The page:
Editorial: Some memories vets shouldn't have to bear
Lest we forget, Memorial Day is about the living as well as the dead.
Americans set aside the last Monday of May to honor the men and women who died while serving in the U.S. military. Yet without surviving family members, comrades and grateful citizens to hold these ceremonies, there would be no one to do the memorializing. And without today's servicemen and servicewomen willing to protect and defend, there would be no United States and no freedom to mark the three-day weekend as we choose.
Disturbing news casts a shadow on the days leading to Memorial Day 2019. The Pentagon recently released its biennial report on military sexual assaults and found that the number of reported assaults increased nearly 13% — from 6,769 in 2017 to 7,623 in 2018. Worse, the survey conducted for the report suggests that the true number of men and women assaulted may be as high as 20,500, so almost 70% filed no report.
This is unacceptable, as acting Defense Secretary Patrick Shanahan so succinctly stated.
While the report's timing is obviously about the Pentagon's fiscal year rather than Memorial Day, the release in early May gives us pause to think about the risks associated with military service and about the attitudes toward sexual assault and sexual harassment. Of those who did report assault, 1 in 5 also experienced the harassment. Apparently, too many officers say the military as a whole won't tolerate such behavior ... but send the message that they will look the other way if the perpetrator is one of their own.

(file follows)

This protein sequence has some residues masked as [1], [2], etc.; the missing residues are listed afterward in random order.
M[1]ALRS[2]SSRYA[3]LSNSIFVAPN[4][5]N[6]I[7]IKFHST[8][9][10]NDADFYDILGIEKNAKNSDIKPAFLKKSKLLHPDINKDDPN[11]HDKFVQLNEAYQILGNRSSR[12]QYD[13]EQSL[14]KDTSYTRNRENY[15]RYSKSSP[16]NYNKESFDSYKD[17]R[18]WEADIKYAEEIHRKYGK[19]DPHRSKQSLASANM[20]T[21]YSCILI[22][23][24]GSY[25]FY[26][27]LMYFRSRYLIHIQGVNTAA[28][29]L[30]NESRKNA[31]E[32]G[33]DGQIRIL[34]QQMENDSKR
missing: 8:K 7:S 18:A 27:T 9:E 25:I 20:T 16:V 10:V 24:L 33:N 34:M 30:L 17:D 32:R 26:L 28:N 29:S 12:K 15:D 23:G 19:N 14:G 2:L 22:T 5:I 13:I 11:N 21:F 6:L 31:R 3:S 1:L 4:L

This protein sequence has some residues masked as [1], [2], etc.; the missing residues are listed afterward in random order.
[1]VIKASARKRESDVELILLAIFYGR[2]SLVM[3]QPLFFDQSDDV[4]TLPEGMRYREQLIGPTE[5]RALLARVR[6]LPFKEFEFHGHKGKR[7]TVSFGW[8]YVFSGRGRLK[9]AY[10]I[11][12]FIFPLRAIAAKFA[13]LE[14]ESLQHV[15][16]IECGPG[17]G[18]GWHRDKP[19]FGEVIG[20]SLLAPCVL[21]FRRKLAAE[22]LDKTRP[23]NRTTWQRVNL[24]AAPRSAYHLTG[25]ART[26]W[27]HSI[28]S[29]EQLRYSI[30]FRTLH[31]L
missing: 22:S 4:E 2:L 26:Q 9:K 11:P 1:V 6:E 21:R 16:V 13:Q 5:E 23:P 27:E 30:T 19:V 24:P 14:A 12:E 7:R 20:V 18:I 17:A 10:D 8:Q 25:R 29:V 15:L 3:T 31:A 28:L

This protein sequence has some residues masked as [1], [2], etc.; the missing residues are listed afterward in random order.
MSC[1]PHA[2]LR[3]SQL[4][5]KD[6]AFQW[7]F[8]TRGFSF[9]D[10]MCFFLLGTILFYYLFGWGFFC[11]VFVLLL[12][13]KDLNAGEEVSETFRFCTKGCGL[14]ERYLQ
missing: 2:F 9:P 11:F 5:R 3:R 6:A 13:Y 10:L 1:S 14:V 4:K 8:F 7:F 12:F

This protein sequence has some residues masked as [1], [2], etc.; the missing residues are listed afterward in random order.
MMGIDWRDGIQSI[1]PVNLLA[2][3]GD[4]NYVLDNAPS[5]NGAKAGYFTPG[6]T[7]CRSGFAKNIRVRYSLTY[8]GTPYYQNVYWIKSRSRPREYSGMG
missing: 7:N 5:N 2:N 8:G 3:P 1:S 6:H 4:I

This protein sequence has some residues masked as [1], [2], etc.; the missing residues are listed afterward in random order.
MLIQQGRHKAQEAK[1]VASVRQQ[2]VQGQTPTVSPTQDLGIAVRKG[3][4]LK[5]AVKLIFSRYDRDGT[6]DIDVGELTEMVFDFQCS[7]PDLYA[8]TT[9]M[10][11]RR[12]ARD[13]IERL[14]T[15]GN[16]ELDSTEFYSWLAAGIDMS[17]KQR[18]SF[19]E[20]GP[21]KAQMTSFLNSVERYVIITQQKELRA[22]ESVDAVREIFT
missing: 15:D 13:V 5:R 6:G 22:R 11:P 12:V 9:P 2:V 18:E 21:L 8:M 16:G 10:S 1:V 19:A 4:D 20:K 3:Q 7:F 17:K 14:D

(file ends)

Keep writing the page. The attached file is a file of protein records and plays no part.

U.S. Department of Veterans Affairs uses the term "military sexual trauma" for the effects of sexual assault and harassment experienced during military service. The VA defines MST as any sexual activity that a servicemember is involved with against his or her will. Like other types of trauma, MST can damage a person's mental and physical health. MST sometimes surfaces years later — disturbing memories, nightmares, difficulty feeling safe, depression, problems with alcohol or other drugs.
Soldiers, sailors and Marines accept that combat risks come with donning the uniform. Sexual assault and sexual harassment are never part of the job. Clearly, no one signed up for this.
Our veterans deserve better memories than these.